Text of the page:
verb (used with object), jus·ti·fied, jus·ti·fy·ing.
- to make (a line of type) a desired length by spacing the words and letters, especially so that full lines in a column have even margins both on the left and on the right.
- to level and square (a strike).
verb (used without object), jus·ti·fied, jus·ti·fy·ing.
- to show a satisfactory reason or excuse for something done.
- to qualify as bail or surety.
Origin of justify
Synonyms for justify
Examples from the Web for unjustified
Contemporary Examples of unjustified
But the hallmark of these betrayals is that they are impulsive and unjustified.Whistleblowers Are Weird
June 10, 2013
“I will not participate in this useless and unjustified polemic,” said Valls.Is Iraqi Family Fight Behind Mysterious Murders in French Alps?
September 7, 2012
In Sherrod's case, as Breitbart later conceded, it was also unjustified.Andrew Breitbart Dies at 43: Why He’ll Be Missed
March 1, 2012
The Wall Street Journal says that President Obama considers the move “unjustified” and will push that message this week.Wall Street Bloodbath
August 8, 2011
Cameron stood in the House of Commons and said that the events of the day were “unjustified and unjustifiable.”How Long, How Long Did We Sing that Song?
June 16, 2010
Historical Examples of unjustified
Both of these assumptions have since been shown to be unjustified.Mendelism
Reginald Crundall Punnett
And this hope, indeed, as he learned the next moment, was not unjustified.Kings in Exile
Sir Charles George Douglas Roberts
The music-hall and theatre and unjustified fiction will have had their day.A Tramp's Notebook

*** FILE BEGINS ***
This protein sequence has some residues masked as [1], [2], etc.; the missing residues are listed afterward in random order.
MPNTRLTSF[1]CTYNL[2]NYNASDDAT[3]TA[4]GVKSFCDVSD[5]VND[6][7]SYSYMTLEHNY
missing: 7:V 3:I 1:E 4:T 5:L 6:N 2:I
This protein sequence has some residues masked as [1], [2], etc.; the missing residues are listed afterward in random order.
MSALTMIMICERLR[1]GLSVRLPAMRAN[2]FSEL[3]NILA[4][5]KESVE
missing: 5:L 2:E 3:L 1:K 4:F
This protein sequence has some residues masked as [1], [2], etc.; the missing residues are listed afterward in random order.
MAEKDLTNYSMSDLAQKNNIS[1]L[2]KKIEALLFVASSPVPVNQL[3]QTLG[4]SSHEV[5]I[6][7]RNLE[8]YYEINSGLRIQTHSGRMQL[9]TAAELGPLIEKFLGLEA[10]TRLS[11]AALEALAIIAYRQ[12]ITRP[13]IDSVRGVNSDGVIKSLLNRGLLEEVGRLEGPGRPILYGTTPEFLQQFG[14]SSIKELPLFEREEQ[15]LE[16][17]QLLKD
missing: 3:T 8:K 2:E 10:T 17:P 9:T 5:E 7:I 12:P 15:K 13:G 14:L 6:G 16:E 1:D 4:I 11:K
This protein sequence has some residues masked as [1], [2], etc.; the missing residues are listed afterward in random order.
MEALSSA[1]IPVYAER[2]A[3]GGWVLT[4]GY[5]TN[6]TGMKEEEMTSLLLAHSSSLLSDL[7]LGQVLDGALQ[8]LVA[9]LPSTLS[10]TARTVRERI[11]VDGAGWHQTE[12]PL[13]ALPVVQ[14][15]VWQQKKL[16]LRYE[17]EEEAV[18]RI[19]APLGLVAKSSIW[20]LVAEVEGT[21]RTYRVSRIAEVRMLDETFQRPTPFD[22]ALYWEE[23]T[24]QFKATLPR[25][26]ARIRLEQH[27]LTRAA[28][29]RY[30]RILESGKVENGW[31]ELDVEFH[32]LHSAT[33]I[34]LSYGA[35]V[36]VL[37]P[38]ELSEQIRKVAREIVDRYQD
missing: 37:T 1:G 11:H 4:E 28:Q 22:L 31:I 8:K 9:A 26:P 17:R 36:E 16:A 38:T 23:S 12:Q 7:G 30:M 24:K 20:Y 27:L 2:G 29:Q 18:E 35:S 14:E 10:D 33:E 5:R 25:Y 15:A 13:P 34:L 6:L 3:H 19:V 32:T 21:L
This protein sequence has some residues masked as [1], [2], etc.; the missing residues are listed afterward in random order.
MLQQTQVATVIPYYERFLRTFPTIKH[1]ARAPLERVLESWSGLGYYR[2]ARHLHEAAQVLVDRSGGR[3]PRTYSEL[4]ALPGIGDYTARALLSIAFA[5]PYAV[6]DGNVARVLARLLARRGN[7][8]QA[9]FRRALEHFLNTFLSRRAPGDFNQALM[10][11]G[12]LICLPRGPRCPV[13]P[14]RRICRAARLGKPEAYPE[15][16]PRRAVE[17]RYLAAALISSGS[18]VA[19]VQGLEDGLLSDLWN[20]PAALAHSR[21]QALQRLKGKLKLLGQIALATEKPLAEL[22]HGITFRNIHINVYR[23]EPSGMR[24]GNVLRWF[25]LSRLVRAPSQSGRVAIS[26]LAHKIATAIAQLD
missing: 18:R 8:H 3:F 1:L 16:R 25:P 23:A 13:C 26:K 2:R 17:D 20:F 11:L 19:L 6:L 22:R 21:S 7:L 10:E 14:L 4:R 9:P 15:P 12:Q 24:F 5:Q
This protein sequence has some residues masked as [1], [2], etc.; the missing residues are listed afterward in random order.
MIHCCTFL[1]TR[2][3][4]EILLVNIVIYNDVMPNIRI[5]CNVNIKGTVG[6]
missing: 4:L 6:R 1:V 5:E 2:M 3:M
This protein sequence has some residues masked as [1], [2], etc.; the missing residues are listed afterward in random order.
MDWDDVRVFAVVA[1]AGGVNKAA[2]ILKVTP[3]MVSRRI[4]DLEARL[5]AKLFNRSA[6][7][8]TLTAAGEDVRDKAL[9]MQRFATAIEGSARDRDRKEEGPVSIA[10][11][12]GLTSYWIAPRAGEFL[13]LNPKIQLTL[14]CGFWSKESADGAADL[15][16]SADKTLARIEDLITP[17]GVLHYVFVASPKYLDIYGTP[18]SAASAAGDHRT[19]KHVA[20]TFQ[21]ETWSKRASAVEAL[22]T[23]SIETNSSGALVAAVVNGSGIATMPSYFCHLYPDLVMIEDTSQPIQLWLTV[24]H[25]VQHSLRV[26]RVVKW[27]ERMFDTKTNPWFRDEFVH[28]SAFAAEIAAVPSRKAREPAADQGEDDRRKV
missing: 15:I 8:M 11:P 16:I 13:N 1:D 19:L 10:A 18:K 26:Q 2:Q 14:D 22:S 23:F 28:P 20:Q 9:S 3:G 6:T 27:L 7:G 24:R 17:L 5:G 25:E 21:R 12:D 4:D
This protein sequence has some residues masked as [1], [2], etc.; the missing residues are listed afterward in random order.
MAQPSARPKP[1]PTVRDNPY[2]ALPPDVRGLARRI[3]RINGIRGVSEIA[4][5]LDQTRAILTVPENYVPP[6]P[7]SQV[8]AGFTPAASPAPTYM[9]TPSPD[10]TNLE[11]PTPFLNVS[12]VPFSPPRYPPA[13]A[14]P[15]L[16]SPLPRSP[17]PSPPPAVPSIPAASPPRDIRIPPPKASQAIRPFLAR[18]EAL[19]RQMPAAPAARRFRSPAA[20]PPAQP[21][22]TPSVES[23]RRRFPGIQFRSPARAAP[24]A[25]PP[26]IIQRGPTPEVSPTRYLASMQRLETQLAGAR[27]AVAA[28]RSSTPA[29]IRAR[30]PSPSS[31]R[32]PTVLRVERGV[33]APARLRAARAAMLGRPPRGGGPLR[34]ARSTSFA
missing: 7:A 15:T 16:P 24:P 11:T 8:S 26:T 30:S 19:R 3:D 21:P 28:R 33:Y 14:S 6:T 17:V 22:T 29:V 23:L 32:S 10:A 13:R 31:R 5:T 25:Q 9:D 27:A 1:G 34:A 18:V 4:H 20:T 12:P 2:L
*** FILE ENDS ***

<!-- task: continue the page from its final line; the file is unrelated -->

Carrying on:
And, if you are unjustified, the wrath of God abideth upon you.
It is plain that the campaign of the ministers is unjustified.Gospel Doctrine
Joseph F. Smith
verb -fies, -fying or -fied (mainly tr)
- to show good reason in court for (some action taken)
- to show adequate grounds for doing (that with which a person is charged)to justify a libel
- Protestant theolto account or declare righteous by the imputation of Christ's merits to the sinner
- RC theolto change from sinfulness to righteousness by the transforming effects of grace
Word Origin for justify
c.1300, "to administer justice;" late 14c., "to show (something) to be just or right," from Old French justifiier "submit to court proceedings" (12c.), from Latin iustificare "act justly toward, make just," from iustificus "dealing justly, righteous," from iustus "just" (see just (adj.)) + root of facere "to do" (see factitious). Of circumstances, "to afford justification," from 1630s. Meaning "to make exact" (now largely restricted to typesetting) is from 1550s. Related: Justified; justifying.